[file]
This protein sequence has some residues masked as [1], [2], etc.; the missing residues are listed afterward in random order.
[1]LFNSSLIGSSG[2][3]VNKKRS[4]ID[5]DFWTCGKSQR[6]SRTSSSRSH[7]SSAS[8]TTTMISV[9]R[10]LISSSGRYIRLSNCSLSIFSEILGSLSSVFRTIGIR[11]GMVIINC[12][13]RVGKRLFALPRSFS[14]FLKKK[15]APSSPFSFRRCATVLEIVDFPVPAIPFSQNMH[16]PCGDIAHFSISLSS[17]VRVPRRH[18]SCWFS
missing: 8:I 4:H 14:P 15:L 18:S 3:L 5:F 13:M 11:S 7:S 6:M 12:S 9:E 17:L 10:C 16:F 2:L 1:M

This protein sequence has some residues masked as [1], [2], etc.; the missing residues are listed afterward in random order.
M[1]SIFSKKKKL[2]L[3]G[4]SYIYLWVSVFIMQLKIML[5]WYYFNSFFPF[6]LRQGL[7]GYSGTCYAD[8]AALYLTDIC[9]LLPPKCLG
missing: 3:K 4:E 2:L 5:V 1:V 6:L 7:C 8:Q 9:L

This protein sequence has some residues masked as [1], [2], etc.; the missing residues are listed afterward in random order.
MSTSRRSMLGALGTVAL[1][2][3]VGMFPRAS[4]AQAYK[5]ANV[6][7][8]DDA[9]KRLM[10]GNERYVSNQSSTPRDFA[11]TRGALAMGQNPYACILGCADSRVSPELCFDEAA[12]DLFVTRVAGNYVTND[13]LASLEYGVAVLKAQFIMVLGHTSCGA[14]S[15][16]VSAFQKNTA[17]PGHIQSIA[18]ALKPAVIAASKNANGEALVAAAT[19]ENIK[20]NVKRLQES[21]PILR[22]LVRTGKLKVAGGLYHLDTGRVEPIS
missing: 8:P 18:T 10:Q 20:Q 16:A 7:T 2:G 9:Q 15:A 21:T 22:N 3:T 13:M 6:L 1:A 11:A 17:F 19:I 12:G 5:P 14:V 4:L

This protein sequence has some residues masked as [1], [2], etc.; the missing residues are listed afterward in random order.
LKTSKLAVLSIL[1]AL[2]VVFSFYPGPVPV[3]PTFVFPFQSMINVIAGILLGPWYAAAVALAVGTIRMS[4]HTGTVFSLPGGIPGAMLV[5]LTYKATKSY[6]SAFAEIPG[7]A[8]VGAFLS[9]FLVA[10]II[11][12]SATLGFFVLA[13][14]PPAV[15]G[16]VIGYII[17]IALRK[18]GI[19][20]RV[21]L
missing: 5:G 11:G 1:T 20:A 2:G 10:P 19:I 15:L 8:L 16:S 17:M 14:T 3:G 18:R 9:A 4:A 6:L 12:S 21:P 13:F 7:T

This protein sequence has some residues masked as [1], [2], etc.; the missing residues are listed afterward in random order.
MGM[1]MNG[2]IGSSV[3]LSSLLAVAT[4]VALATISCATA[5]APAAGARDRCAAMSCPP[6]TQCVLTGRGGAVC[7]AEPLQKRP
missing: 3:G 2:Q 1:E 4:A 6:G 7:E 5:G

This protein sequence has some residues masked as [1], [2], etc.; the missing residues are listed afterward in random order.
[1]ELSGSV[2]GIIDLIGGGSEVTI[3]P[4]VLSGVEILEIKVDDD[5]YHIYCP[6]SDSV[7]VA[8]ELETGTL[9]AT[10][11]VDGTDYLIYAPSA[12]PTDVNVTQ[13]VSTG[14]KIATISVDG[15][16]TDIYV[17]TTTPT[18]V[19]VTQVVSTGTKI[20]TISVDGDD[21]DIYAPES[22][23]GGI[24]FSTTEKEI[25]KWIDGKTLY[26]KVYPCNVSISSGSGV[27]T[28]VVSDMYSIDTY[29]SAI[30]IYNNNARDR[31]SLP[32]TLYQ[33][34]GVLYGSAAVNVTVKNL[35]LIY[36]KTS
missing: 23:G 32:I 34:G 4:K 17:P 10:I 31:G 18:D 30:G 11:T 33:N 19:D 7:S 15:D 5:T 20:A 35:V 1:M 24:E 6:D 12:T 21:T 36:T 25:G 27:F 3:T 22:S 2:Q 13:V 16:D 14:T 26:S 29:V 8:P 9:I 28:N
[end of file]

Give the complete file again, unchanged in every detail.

This protein sequence has some residues masked as [1], [2], etc.; the missing residues are listed afterward in random order.
[1]LFNSSLIGSSG[2][3]VNKKRS[4]ID[5]DFWTCGKSQR[6]SRTSSSRSH[7]SSAS[8]TTTMISV[9]R[10]LISSSGRYIRLSNCSLSIFSEILGSLSSVFRTIGIR[11]GMVIINC[12][13]RVGKRLFALPRSFS[14]FLKKK[15]APSSPFSFRRCATVLEIVDFPVPAIPFSQNMH[16]PCGDIAHFSISLSS[17]VRVPRRH[18]SCWFS
missing: 8:I 4:H 14:P 15:L 18:S 3:L 5:F 13:M 11:S 7:S 6:M 12:S 9:E 17:L 10:C 16:F 2:L 1:M

This protein sequence has some residues masked as [1], [2], etc.; the missing residues are listed afterward in random order.
M[1]SIFSKKKKL[2]L[3]G[4]SYIYLWVSVFIMQLKIML[5]WYYFNSFFPF[6]LRQGL[7]GYSGTCYAD[8]AALYLTDIC[9]LLPPKCLG
missing: 3:K 4:E 2:L 5:V 1:V 6:L 7:C 8:Q 9:L

This protein sequence has some residues masked as [1], [2], etc.; the missing residues are listed afterward in random order.
MSTSRRSMLGALGTVAL[1][2][3]VGMFPRAS[4]AQAYK[5]ANV[6][7][8]DDA[9]KRLM[10]GNERYVSNQSSTPRDFA[11]TRGALAMGQNPYACILGCADSRVSPELCFDEAA[12]DLFVTRVAGNYVTND[13]LASLEYGVAVLKAQFIMVLGHTSCGA[14]S[15][16]VSAFQKNTA[17]PGHIQSIA[18]ALKPAVIAASKNANGEALVAAAT[19]ENIK[20]NVKRLQES[21]PILR[22]LVRTGKLKVAGGLYHLDTGRVEPIS
missing: 8:P 18:T 10:Q 20:Q 16:A 7:T 2:G 9:Q 15:A 21:T 22:N 3:T 13:M 6:L 1:A 11:A 17:F 19:I 12:G 5:P 14:V 4:L

This protein sequence has some residues masked as [1], [2], etc.; the missing residues are listed afterward in random order.
LKTSKLAVLSIL[1]AL[2]VVFSFYPGPVPV[3]PTFVFPFQSMINVIAGILLGPWYAAAVALAVGTIRMS[4]HTGTVFSLPGGIPGAMLV[5]LTYKATKSY[6]SAFAEIPG[7]A[8]VGAFLS[9]FLVA[10]II[11][12]SATLGFFVLA[13][14]PPAV[15]G[16]VIGYII[17]IALRK[18]GI[19][20]RV[21]L
missing: 5:G 11:G 1:T 20:A 2:G 10:P 19:I 15:L 8:L 16:S 17:M 14:T 3:G 18:R 9:A 4:A 6:L 12:S 21:P 13:F 7:T

This protein sequence has some residues masked as [1], [2], etc.; the missing residues are listed afterward in random order.
MGM[1]MNG[2]IGSSV[3]LSSLLAVAT[4]VALATISCATA[5]APAAGARDRCAAMSCPP[6]TQCVLTGRGGAVC[7]AEPLQKRP
missing: 3:G 2:Q 1:E 4:A 6:G 7:E 5:G

This protein sequence has some residues masked as [1], [2], etc.; the missing residues are listed afterward in random order.
[1]ELSGSV[2]GIIDLIGGGSEVTI[3]P[4]VLSGVEILEIKVDDD[5]YHIYCP[6]SDSV[7]VA[8]ELETGTL[9]AT[10][11]VDGTDYLIYAPSA[12]PTDVNVTQ[13]VSTG[14]KIATISVDG[15][16]TDIYV[17]TTTPT[18]V[19]VTQVVSTGTKI[20]TISVDGDD[21]DIYAPES[22][23]GGI[24]FSTTEKEI[25]KWIDGKTLY[26]KVYPCNVSISSGSGV[27]T[28]VVSDMYSIDTY[29]SAI[30]IYNNNARDR[31]SLP[32]TLYQ[33][34]GVLYGSAAVNVTVKNL[35]LIY[36]KTS
missing: 23:G 32:I 34:G 4:K 17:P 10:I 31:G 18:D 30:G 11:T 33:N 19:D 7:S 15:D 5:T 20:A 35:V 1:M 24:E 6:D 12:T 21:T 36:T 25:G 27:F 3:T 22:S 2:Q 13:V 16:D 14:T 26:S 29:V 8:P 9:I 28:N